How did you come into doing mobile diagnostic work? By default (see above). I also became incapable of wrenching, which motivated me to use my education instead of my body.

What are some steps you took before, or did you just jump right in? Carefully considered what it would take to re-open a shop (had one for 10 years) and calculated the benefits of going mobile vs a store-front location.

What advice would you offer someone who is considering Going in that direction? Carefully pick and choose who you will service and what jobs you want to do, keeping in mind the money's in doing what no one else is able to do.

How do you handle misdiagnosis on your part? It's rare thankfully. I use the three-test rule for diagnosing, otherwise it's called guessing... I verify the conclusion I came to. I repeat the finding using a different method. I then do it once more (to confirm the finding). If the problem's not fixed afterwards - I work for free (for my education, really).

More often, I see a multi-problem vehicle where more than one thing must be done, so that's not really a mis-diag (and I charge for the additional time).

How did you build your customer base? I reduced mine from what it was when I was a factory rep. I actually eliminated some of the shops in my territory that didn't take responsibility for their own education, or who notoriously ripped folks off, and those who disrespected a good tech. I build my customer base through word-of-mouth now, with my excellent customer base referring their (typically also excellent) friends to me. I refuse working for car owners (except when referred by a shop).

How did you get started in vehicle programming if you offer the service? The same way I got started in diagnostics. That's just something that is needed. What good is it to know what's wrong if you can't finish the job? When my diag confirms a faulty module (or, as was the case last week, an update was required to fix a problem), It add a few bucks to the ticket (while satisfying the customer complaint).

I hope the answers everyone provided help you decide your future.

+4

Adrean from Bakersfield

 

Diagnostician
 

alot of vehicles with multiple problems . Once the trust with the Shop is build all this will become easier as to explaining what needs replacing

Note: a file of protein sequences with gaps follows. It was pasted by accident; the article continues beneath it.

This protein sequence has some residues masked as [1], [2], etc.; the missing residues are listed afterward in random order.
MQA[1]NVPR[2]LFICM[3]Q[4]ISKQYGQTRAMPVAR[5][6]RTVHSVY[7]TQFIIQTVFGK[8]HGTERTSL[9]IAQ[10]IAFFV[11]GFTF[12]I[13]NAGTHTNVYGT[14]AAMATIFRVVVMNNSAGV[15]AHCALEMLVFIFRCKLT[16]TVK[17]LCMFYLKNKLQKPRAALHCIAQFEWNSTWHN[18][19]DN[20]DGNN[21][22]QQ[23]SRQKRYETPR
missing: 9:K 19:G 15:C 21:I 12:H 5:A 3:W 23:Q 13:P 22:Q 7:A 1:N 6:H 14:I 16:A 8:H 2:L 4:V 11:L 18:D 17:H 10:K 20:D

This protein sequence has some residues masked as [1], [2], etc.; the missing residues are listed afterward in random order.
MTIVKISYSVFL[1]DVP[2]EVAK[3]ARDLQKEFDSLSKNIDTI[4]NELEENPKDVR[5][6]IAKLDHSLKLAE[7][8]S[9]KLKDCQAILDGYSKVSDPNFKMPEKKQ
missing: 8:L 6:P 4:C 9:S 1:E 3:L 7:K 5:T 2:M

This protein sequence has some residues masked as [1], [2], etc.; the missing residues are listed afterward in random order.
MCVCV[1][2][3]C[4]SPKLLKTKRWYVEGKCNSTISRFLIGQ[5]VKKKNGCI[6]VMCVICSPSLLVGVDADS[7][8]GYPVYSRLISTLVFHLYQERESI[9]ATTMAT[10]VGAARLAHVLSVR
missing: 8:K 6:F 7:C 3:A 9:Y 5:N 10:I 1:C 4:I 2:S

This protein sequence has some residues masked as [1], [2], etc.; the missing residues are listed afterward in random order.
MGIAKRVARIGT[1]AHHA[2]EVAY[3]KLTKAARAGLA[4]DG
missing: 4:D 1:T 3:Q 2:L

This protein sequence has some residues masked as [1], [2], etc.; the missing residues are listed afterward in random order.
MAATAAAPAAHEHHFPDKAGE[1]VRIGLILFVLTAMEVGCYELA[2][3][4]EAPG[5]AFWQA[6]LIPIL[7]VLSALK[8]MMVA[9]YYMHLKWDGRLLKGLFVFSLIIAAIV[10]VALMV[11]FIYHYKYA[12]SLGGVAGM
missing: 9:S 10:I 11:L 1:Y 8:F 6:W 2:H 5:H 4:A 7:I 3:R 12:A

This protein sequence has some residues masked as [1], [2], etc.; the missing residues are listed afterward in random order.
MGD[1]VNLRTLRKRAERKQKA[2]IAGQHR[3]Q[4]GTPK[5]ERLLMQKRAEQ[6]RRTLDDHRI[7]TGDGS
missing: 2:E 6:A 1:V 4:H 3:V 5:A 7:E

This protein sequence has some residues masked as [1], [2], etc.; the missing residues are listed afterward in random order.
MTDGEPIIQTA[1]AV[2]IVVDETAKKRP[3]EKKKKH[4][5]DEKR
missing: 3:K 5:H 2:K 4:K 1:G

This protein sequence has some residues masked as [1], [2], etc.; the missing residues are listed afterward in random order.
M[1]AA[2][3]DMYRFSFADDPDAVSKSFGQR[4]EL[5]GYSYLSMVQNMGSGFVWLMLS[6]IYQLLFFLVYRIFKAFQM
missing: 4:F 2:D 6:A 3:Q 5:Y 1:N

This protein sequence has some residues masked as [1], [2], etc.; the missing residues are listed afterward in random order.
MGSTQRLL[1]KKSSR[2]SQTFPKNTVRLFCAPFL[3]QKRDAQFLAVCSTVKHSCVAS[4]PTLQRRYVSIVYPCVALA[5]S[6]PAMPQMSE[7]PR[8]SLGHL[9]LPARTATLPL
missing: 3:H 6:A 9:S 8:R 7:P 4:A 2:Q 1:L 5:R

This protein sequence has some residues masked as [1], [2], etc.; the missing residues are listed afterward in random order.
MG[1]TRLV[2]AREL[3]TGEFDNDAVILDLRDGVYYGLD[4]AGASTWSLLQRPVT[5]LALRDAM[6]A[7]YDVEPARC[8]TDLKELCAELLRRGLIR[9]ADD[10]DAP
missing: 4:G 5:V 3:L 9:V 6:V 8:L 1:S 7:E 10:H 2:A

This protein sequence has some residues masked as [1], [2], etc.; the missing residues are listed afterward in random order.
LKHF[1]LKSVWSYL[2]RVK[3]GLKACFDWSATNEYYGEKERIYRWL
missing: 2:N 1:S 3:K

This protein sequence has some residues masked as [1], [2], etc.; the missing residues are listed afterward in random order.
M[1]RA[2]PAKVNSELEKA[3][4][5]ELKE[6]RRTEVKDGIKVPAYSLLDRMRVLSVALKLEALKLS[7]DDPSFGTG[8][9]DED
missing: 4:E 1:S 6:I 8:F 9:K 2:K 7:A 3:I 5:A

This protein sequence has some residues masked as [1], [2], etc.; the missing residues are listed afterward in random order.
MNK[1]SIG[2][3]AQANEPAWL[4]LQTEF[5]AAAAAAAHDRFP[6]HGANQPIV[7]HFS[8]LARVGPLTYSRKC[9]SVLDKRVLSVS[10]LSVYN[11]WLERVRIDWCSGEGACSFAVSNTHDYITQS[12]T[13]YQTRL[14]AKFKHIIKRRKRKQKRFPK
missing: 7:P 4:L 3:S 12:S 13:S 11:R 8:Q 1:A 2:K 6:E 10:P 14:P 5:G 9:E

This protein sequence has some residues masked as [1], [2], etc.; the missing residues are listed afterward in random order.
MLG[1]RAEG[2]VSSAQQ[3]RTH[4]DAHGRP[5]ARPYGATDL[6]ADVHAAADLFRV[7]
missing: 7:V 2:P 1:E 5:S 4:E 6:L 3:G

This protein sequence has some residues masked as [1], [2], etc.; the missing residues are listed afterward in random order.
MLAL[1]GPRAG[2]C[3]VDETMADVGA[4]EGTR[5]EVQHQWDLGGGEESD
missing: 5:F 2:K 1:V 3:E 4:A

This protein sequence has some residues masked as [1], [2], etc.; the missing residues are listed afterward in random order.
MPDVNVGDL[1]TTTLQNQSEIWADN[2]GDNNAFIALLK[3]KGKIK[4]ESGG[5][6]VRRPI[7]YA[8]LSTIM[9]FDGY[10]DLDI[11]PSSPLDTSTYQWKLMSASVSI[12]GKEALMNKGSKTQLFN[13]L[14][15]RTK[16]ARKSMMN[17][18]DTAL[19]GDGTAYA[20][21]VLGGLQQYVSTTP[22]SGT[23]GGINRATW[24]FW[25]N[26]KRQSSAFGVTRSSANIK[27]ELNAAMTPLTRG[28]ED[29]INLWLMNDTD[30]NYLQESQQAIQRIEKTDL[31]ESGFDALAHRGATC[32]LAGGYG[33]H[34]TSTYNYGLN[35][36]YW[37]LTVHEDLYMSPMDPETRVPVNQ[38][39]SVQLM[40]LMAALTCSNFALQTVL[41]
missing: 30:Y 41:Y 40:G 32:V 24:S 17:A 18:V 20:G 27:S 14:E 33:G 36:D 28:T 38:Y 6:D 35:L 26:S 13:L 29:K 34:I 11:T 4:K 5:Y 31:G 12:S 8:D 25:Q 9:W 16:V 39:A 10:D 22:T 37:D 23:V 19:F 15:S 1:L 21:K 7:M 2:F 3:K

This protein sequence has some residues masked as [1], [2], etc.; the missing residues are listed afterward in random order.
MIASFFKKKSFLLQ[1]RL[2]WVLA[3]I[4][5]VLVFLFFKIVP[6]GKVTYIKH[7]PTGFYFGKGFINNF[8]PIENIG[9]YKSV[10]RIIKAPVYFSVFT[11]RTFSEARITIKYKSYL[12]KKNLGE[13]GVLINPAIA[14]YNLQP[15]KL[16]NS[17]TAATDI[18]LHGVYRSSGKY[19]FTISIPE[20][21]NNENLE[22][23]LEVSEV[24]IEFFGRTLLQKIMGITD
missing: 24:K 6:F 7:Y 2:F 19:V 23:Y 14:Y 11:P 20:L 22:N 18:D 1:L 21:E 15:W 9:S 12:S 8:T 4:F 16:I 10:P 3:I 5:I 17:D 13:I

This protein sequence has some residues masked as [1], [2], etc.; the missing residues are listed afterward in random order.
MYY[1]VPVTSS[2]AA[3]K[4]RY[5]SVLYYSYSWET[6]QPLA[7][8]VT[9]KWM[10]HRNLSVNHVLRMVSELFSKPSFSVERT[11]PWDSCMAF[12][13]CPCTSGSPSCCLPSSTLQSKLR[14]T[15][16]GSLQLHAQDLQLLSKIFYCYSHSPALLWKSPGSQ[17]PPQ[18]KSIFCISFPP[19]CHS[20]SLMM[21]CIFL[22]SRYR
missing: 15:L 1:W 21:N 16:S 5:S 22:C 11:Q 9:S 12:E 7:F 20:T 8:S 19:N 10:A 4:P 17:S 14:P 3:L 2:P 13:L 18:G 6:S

0

Eric from Peoria

 

Mobile Technician
 

My previous response as done driving so here's hopefully a more detailed post....

I agree with everyone else's advice so far. However, the $$ required to be a full functioning mobile tech is insane for the startup business. Many have started out like I did- part time. However, it is hard to find regular clientele that will accommodate your hours. I often refer to this as "playing mobile" and have many friends that try to do this. Moreover it's scary and tough to cut the cut of your fulltime job and take the training wheels off.

One alternative to that would be to go to work for an an already established mobile service provider. If you are younger, truly have the diagnostic skills and aren't afraid to relocate there are topshelf several mobile services providers such as Mobile Auto Solutions (MAS) masllc​.​net in the Chicago, Milwaukee, SW Michigan markets that are growing at an alarming rate and are ALWAYS looking for top talent. I would reach out to Bob Heipp here if you are interested. They are an amazing company with EXTREMELY talented techs. They provide, as my company and others as well, all the tools needed to do your job.

As to the programming part of your question, I would strongly encourage that it be an integral part of your business model. I might also suggest specializing in servicing the collision industry- that's where the the money is at IMHO.

My company (myself and 1 other extremely talented tech) having being looking to add a tech for about a year now. I know several others in different parts of the country that are as well.

As Jamie, John and others have stated it takes steely nerve, a tenacity and a baseball closer's mentality to do this job. No sugarcoating it. It ain't for everyone indeed. But if you possess the skills and desire to be the best tech you can be, there is no better job in the automotive industry IMHO. If you are truly cut from this cloth , you will NEVER be challenged enough at the dealer or independent automotive repair level.

+4

Adrean from Bakersfield

 

Diagnostician
 

Exactly . It’s challenging day in and out .. but that’s what diagnosticians like that’s what made us who we are , and from what u said in a earlier comment John . That’s what you like . Whatever u put ur mind to hush hustle and you will achieve it 

0